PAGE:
Immunolocalization of low-molecular-weight stress protein HSP 27 in normal skin and common cutaneous lesions

Research output: Contribution to journalArticle

49 Citations (Scopus)

Abstract

Stress proteins, which are found ubiquitously in mammalian cells, appear to be implicated in the regulation of cell growth and protection from environmental insult. Although we previously demonstrated the expression of low-molecular-weight stress protein, HSP 27, in cultured keratinocytes, HSP 27 has not yet been identified in human skin. Using standard immunohistochemistry on routinely processed paraffin sections, we examined specimens of common epidermal lesions and normal skin with a monoclonal antibody to HSP 27. Normal skin from the breast, foreskin, and lower extremity demonstrated strong cytoplasmic staining in the suprabasal epidermis. There was no change in the intensity of staining or cellular localization related to age, body location, or gender. Sections of actinic keratosis, superficial basal cell carcinoma, seborrheic keratosis, and psoriasis also exhibited strong cytoplasmic staining in the suprabasal layers of the epidermis. In contrast, cutaneous squamous cell carcinoma demonstrated only weak cytoplasmic staining throughout the infiltrating tumor. This is of particular interest, since other investigators have reported a loss of HSP 27 expression in oncogenically transformed cells that exhibit a tumorigenic phenotype. To our knowledge, this study provides the first demonstration of HSP 27 expression in human skin.

Original languageEnglish (US)
Pages (from-to)504-509
Number of pages6
JournalAmerican Journal of Dermatopathology
Volume16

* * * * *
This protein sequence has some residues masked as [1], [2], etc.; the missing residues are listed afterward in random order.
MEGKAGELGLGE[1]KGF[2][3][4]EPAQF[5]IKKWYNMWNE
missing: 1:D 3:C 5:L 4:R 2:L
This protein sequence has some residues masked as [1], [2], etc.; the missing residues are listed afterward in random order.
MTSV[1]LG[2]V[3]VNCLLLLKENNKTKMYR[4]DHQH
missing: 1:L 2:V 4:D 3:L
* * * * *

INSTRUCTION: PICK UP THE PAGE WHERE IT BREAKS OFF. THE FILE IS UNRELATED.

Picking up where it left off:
Issue number5
StatePublished - 1994

Fingerprint

Heat-Shock Proteins
Molecular Weight
Skin
Staining and Labeling
Epidermis
Seborrheic Keratosis
Actinic Keratosis
Foreskin
Cytoprotection
Basal Cell Carcinoma
Keratinocytes
Psoriasis
Paraffin
Squamous Cell Carcinoma
Lower Extremity
Breast
Immunohistochemistry
Monoclonal Antibodies
Research Personnel
Phenotype

Keywords

  • Epidermis
  • Heat shock protein
  • HSP 27
  • srp 27
  • Stress response protein

ASJC Scopus subject areas

  • Dermatology
  • Pathology and Forensic Medicine

Cite this

@article{d630559ba40348ce915522063e6e711c,
title = "Immunolocalization of low-molecular-weight stress protein HSP 27 in normal skin and common cutaneous lesions",
abstract = "Stress proteins, which are found ubiquitously in mammalian cells, appear to be implicated in the regulation of cell growth and protection from environmental insult. Although we previously demonstrated the expression of low-molecular-weight stress protein, HSP 27, in cultured keratinocytes, HSP 27 has not yet been identified in human skin. Using standard immunohistochemistry on routinely processed paraffin sections, we examined specimens of common epidermal lesions and normal skin with a monoclonal antibody to HSP 27. Normal skin from the breast, foreskin, and lower extremity demonstrated strong cytoplasmic staining in the suprabasal epidermis. There was no change in the intensity of staining or cellular localization related to age, body location, or gender. Sections of actinic keratosis, superficial basal cell carcinoma, seborrheic keratosis, and psoriasis also exhibited strong cytoplasmic staining in the suprabasal layers of the epidermis. In contrast, cutaneous squamous cell carcinoma demonstrated only weak cytoplasmic staining throughout the infiltrating tumor. This is of particular interest, since other investigators have reported a loss of HSP 27 expression in oncogenically transformed cells that exhibit a tumorigenic phenotype. To our knowledge, this study provides the first demonstration of HSP 27 expression in human skin.",